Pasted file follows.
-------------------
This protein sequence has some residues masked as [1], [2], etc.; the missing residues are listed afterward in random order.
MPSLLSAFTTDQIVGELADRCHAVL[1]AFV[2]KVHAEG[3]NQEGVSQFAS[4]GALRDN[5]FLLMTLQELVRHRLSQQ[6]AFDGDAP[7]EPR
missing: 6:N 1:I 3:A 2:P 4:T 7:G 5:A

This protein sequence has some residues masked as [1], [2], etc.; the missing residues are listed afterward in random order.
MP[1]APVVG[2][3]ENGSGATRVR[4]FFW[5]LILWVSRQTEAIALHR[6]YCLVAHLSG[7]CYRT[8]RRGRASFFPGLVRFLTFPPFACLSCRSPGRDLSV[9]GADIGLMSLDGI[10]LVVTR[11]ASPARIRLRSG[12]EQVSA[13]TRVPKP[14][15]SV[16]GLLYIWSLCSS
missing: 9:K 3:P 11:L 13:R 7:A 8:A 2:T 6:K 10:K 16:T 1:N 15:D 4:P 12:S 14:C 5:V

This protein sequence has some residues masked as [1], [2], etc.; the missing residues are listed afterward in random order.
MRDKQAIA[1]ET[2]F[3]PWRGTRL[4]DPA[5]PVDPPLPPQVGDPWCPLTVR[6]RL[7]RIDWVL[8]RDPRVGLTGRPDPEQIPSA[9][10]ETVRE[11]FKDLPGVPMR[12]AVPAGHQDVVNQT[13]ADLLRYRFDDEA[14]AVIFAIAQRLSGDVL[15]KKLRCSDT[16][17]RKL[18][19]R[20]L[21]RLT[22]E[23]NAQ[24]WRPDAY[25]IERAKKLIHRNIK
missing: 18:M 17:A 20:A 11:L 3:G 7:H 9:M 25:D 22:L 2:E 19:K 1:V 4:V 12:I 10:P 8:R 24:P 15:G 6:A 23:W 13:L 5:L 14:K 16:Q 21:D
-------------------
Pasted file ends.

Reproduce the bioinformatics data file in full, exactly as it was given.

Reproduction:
This protein sequence has some residues masked as [1], [2], etc.; the missing residues are listed afterward in random order.
MPSLLSAFTTDQIVGELADRCHAVL[1]AFV[2]KVHAEG[3]NQEGVSQFAS[4]GALRDN[5]FLLMTLQELVRHRLSQQ[6]AFDGDAP[7]EPR
missing: 6:N 1:I 3:A 2:P 4:T 7:G 5:A

This protein sequence has some residues masked as [1], [2], etc.; the missing residues are listed afterward in random order.
MP[1]APVVG[2][3]ENGSGATRVR[4]FFW[5]LILWVSRQTEAIALHR[6]YCLVAHLSG[7]CYRT[8]RRGRASFFPGLVRFLTFPPFACLSCRSPGRDLSV[9]GADIGLMSLDGI[10]LVVTR[11]ASPARIRLRSG[12]EQVSA[13]TRVPKP[14][15]SV[16]GLLYIWSLCSS
missing: 9:K 3:P 11:L 13:R 7:A 8:A 2:T 6:K 10:K 16:T 1:N 15:D 4:P 12:S 14:C 5:V

This protein sequence has some residues masked as [1], [2], etc.; the missing residues are listed afterward in random order.
MRDKQAIA[1]ET[2]F[3]PWRGTRL[4]DPA[5]PVDPPLPPQVGDPWCPLTVR[6]RL[7]RIDWVL[8]RDPRVGLTGRPDPEQIPSA[9][10]ETVRE[11]FKDLPGVPMR[12]AVPAGHQDVVNQT[13]ADLLRYRFDDEA[14]AVIFAIAQRLSGDVL[15]KKLRCSDT[16][17]RKL[18][19]R[20]L[21]RLT[22]E[23]NAQ[24]WRPDAY[25]IERAKKLIHRNIK
missing: 18:M 17:A 20:A 11:L 3:G 7:H 9:M 25:D 22:L 2:E 19:K 1:V 4:V 12:I 10:P 8:R 24:P 15:G 6:A 23:W 13:L 5:L 14:K 16:Q 21:D